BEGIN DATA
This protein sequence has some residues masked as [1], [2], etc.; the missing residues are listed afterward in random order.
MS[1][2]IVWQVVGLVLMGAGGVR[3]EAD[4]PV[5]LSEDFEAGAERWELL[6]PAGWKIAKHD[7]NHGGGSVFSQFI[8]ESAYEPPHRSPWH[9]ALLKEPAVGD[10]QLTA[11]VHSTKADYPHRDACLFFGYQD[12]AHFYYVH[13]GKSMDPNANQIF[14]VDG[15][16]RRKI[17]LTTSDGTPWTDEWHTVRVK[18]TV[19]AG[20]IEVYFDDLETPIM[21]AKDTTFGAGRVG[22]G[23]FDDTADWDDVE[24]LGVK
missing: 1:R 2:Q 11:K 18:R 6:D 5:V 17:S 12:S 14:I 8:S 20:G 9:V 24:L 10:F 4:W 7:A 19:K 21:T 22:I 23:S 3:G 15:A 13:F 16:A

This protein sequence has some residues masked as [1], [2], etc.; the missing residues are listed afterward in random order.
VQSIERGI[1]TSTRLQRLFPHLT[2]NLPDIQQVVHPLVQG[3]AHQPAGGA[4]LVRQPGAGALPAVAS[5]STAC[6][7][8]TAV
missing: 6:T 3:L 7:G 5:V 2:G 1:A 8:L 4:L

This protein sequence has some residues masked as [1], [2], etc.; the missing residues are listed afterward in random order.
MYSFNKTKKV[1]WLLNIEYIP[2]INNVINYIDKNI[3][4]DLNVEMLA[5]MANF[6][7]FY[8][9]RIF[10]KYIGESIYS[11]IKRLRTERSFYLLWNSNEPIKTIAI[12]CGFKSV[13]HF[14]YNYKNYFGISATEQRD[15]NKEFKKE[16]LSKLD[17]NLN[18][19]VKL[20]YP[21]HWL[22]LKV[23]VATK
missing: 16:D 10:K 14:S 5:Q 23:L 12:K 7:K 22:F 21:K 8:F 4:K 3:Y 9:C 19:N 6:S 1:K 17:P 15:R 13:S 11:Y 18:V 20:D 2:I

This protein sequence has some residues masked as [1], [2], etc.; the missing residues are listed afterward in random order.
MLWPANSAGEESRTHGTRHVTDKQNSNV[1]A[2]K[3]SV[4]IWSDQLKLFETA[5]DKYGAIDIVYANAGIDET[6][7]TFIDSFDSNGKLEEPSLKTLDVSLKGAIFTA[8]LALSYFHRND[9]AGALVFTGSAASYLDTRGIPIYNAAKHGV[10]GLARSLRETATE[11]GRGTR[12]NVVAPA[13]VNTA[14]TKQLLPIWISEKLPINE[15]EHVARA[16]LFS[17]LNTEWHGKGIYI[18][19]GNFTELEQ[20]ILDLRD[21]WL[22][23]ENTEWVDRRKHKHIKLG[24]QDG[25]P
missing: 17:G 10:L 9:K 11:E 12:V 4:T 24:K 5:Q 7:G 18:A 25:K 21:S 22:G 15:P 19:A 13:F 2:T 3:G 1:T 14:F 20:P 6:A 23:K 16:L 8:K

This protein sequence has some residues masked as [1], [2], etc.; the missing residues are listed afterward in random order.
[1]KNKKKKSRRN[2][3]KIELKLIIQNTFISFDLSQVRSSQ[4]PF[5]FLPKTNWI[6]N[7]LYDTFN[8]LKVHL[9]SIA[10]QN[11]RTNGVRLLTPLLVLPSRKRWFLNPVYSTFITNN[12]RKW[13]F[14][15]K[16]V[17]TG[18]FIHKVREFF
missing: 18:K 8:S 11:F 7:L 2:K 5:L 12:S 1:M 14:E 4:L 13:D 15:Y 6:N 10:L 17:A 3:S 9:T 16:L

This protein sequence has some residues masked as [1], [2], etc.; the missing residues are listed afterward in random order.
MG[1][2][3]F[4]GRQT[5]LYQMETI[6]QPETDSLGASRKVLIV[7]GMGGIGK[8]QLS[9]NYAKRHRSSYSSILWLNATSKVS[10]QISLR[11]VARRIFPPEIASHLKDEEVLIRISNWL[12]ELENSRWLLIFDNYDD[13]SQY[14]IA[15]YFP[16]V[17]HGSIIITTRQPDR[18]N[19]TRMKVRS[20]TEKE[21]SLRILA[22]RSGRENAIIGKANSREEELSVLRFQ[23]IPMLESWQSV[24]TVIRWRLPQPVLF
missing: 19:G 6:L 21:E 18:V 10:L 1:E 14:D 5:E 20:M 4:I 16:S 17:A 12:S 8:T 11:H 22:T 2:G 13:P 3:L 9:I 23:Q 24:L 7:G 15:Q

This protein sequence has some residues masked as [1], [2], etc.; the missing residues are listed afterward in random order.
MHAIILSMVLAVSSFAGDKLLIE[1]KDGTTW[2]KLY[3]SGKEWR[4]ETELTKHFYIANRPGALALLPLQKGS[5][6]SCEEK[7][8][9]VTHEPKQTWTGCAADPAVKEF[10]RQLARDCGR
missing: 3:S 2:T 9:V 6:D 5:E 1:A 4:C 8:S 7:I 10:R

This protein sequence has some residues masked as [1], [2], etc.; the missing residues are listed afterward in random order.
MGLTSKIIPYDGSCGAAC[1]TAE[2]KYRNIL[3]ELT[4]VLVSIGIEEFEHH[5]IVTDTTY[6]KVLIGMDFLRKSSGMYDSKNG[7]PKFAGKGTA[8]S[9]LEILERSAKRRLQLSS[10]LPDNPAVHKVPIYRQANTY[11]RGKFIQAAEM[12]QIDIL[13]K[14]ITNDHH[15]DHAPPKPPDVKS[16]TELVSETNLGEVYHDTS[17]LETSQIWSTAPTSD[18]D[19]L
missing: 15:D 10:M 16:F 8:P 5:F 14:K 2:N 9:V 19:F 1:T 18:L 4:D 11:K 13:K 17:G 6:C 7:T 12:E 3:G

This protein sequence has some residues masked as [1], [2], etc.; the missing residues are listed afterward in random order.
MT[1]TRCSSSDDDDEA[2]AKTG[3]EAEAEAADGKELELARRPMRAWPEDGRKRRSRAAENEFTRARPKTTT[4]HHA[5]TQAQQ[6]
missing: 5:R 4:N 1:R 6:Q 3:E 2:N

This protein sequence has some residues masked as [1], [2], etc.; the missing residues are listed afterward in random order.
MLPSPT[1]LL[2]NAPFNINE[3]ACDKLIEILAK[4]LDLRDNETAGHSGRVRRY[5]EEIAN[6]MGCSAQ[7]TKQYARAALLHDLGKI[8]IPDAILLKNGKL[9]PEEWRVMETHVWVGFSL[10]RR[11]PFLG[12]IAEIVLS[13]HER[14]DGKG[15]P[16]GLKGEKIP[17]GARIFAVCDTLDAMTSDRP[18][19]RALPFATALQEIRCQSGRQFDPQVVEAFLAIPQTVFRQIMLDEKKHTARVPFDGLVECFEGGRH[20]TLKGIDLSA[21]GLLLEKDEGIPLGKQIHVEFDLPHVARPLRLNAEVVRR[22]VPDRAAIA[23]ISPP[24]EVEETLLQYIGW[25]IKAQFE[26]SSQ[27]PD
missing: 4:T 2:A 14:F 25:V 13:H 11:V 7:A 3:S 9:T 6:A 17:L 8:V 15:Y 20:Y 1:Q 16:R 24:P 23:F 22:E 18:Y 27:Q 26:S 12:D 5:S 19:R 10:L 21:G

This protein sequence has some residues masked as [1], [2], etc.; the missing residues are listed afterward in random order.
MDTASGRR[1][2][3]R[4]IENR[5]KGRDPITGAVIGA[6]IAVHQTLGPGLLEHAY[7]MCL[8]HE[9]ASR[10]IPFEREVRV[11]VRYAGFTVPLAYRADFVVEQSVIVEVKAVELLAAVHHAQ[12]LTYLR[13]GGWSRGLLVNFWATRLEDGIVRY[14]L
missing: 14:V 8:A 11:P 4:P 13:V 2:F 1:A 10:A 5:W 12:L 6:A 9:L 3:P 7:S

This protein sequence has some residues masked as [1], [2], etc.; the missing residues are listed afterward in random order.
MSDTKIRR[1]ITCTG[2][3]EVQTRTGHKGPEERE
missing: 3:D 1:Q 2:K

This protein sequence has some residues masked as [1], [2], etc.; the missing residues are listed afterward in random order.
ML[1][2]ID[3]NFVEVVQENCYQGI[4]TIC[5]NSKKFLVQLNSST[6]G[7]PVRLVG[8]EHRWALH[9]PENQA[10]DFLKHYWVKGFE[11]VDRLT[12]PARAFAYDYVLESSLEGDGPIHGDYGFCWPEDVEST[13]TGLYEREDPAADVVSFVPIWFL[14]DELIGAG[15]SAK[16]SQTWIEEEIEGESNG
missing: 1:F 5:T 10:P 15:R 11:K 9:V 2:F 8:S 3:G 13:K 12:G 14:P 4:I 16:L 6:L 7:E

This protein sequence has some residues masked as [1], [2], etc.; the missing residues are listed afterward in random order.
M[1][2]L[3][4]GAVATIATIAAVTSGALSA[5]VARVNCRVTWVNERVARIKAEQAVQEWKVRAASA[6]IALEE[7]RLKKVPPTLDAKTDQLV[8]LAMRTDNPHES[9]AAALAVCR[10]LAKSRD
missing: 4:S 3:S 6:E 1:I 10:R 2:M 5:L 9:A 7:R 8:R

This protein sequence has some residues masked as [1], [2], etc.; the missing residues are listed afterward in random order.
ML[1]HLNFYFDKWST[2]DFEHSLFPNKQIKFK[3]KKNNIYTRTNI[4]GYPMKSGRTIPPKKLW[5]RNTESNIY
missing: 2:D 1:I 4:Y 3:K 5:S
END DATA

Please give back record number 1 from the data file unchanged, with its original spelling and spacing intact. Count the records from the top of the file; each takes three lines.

This protein sequence has some residues masked as [1], [2], etc.; the missing residues are listed afterward in random order.
MS[1][2]IVWQVVGLVLMGAGGVR[3]EAD[4]PV[5]LSEDFEAGAERWELL[6]PAGWKIAKHD[7]NHGGGSVFSQFI[8]ESAYEPPHRSPWH[9]ALLKEPAVGD[10]QLTA[11]VHSTKADYPHRDACLFFGYQD[12]AHFYYVH[13]GKSMDPNANQIF[14]VDG[15][16]RRKI[17]LTTSDGTPWTDEWHTVRVK[18]TV[19]AG[20]IEVYFDDLETPIM[21]AKDTTFGAGRVG[22]G[23]FDDTADWDDVE[24]LGVK
missing: 1:R 2:Q 11:K 18:R 6:D 5:V 17:S 12:S 14:I 8:S 20:G 9:V 24:L 10:F 4:W 7:A 19:K 21:T 22:I 23:S 3:G 15:A 13:F 16:A